This article kicks off The Rules, a new monthly series covering important regulations in a clear manner.

Your firm’s website does many things: showcase your best work, attract prospective clients and consultants, connect colleagues, and recruit talent. But is it also collecting information about your visitors? And how is that data being stored or used?

Concerns about user privacy are nothing new, but as of this past January, architecture firms must determine if their website, data collection practices, and online exchanges with clients, consultants, and employees need to comply with the California Consumer Privacy Act.

The CCPA was enacted to let state residents know what personal data is being collected about them, whether that data is sold or shared, and how to request its deletion, among other rights. Personal data, as defined by the CCPA, includes visitor name, machine IP address, email address, and even biometric information and geolocation data collected from IoT devices, such as smart thermostats and appliances.

“Gone are the days of collection and use under a simple privacy policy,” says Tom Kulik, a Dallas-based partner at the law firm Scheef & Stone. “Architecture firms will need to specify categories of personal information they are collecting along with how it is being used and shared. The hardest step for [them] will be implementing such data governance practices as they have not needed to do so in detail until now.”

Architecture firms must comply with the CCPA if they are for-profit companies and meet any of the following threshold requirements: they provide services to, or collect personal information from, California residents, including, for example, asking visitors to sign up for updates, query human resources, or complete a Contact Us form; the firms collect the personal information of at least 50,000 users, households, or devices; or they have gross annual revenues exceeding $25 million. (The CCPA also applies to businesses that derive more than half of their revenue from selling user data.)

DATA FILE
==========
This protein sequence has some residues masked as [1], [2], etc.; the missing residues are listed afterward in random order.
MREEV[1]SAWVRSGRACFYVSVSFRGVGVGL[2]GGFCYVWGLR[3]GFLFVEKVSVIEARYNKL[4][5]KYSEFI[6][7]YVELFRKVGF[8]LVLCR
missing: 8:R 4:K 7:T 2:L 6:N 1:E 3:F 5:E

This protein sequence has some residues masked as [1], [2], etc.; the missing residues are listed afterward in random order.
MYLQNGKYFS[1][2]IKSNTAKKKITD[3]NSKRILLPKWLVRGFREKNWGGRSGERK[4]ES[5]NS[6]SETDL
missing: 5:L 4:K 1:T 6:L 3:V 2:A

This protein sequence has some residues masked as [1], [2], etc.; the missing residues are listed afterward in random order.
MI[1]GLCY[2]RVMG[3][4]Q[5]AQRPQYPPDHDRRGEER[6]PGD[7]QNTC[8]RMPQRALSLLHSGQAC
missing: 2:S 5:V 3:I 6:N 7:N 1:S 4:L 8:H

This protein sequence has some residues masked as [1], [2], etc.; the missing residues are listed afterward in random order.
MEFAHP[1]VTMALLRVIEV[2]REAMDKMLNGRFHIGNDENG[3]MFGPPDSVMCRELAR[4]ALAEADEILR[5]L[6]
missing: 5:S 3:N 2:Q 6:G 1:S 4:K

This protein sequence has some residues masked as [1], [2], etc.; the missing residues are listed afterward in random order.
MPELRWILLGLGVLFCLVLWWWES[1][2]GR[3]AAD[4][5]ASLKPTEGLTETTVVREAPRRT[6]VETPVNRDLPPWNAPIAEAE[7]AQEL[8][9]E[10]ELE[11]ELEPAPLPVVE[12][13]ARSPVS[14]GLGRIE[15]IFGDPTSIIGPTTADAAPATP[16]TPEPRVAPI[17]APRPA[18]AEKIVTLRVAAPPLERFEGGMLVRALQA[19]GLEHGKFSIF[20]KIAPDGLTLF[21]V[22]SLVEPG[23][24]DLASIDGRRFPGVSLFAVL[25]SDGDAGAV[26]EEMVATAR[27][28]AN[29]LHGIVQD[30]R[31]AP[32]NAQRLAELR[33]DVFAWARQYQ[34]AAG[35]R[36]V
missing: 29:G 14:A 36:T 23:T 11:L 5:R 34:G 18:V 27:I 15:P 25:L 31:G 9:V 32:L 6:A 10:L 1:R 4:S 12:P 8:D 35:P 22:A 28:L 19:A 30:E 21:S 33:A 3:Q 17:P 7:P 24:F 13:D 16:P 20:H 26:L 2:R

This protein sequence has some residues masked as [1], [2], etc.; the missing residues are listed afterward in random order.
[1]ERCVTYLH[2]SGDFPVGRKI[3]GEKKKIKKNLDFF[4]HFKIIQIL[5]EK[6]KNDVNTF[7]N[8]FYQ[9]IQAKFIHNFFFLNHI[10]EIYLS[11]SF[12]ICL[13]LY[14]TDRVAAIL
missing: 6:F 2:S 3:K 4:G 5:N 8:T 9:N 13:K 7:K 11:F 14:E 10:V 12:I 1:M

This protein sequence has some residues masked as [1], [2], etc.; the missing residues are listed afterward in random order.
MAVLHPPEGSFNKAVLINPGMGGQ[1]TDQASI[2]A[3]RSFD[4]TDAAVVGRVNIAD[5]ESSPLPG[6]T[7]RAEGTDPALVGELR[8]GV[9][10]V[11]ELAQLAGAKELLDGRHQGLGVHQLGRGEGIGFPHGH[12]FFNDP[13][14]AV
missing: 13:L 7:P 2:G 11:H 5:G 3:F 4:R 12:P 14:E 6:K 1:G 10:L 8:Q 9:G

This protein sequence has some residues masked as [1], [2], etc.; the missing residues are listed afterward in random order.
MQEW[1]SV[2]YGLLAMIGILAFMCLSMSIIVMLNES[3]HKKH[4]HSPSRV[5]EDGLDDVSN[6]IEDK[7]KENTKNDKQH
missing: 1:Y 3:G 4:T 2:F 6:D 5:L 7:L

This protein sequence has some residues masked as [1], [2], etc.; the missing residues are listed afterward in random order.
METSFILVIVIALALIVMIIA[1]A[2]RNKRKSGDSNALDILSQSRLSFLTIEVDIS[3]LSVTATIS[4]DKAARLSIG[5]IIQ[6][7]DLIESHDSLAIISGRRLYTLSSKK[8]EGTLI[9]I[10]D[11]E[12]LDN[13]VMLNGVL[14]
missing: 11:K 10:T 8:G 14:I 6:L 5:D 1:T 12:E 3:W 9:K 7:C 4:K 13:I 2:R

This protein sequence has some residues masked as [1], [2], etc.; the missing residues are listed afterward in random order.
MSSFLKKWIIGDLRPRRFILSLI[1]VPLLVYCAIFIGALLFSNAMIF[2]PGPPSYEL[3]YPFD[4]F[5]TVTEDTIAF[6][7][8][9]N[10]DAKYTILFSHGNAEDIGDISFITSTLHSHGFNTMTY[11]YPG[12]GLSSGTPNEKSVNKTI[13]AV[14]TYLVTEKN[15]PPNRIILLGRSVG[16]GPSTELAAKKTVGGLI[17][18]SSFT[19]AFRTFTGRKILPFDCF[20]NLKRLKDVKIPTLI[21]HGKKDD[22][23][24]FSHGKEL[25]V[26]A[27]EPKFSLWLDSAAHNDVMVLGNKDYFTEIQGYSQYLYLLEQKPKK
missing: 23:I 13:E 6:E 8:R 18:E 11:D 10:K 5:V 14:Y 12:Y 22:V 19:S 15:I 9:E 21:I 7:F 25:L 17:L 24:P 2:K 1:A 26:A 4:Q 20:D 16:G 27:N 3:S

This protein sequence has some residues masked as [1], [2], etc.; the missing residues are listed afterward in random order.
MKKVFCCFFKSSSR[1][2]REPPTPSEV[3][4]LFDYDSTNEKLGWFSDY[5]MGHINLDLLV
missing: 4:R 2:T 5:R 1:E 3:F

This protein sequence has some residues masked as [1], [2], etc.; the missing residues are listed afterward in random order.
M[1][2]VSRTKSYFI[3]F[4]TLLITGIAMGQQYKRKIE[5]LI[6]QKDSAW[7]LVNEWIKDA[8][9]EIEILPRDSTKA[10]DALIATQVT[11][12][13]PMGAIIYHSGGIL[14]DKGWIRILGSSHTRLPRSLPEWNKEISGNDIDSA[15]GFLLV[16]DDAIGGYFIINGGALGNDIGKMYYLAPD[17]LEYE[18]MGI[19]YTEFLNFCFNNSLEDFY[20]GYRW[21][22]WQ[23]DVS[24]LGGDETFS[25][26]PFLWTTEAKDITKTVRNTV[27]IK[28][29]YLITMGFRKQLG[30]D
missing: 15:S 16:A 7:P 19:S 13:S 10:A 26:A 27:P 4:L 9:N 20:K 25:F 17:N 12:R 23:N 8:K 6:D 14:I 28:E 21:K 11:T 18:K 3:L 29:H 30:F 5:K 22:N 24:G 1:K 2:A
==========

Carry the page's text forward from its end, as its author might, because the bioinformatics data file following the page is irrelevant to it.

The penalties for noncompliance are significant.

Qualifying firms must, at minimum, adopt and publish a clear privacy and data collection policy that states what personal data is collected and how it is used, sold, or shared. Their sites must also display a prominent opt-out button. Legal counsel will be necessary to adopt changes to websites and contact forms.

The penalties for noncompliance are significant. California residents whose non-encrypted or non-redacted information is stolen, hacked, or otherwise disclosed may at minimum sue to recover damages of at least $100 to $750 per instance of noncompliance that is not addressed within 30 days. “Consumers may file class action suits for privacy losses under the CCPA without requiring them to show any evidentiary loss of property or money,” Kulik says.

The CCPA, Kulik believes, emerged in response to the European Union’s General Data Protection Regulation (GDPR), which already required many international firms to update their policies and websites. St. Louis, Mo.–based HOK assistant general counsel Donovan Olliff, AIA, says the CCPA requires additional action by firms due to its distinctions from the GDPR. While they share objectives relating to an individual’s rights over their personal data, their basis of consent differs: CCPA requires users to opt out, whereas the GDPR requires users to opt in.

The broad language in the CCPA nearly guarantees future revisions, and firms will need to keep up. Given the absence of federal legislation, other states will likely take similar protection measures for their residents. Kulik recommends all firms, regardless of whether they meet the qualifying criteria, to review the act in order to “adopt good data governance practices to ensure they aren’t caught off guard by changes to the CCPA or other forthcoming state laws” that may require their compliance. “It’s not just sound data practice,” he adds. “It’s sound business judgment.”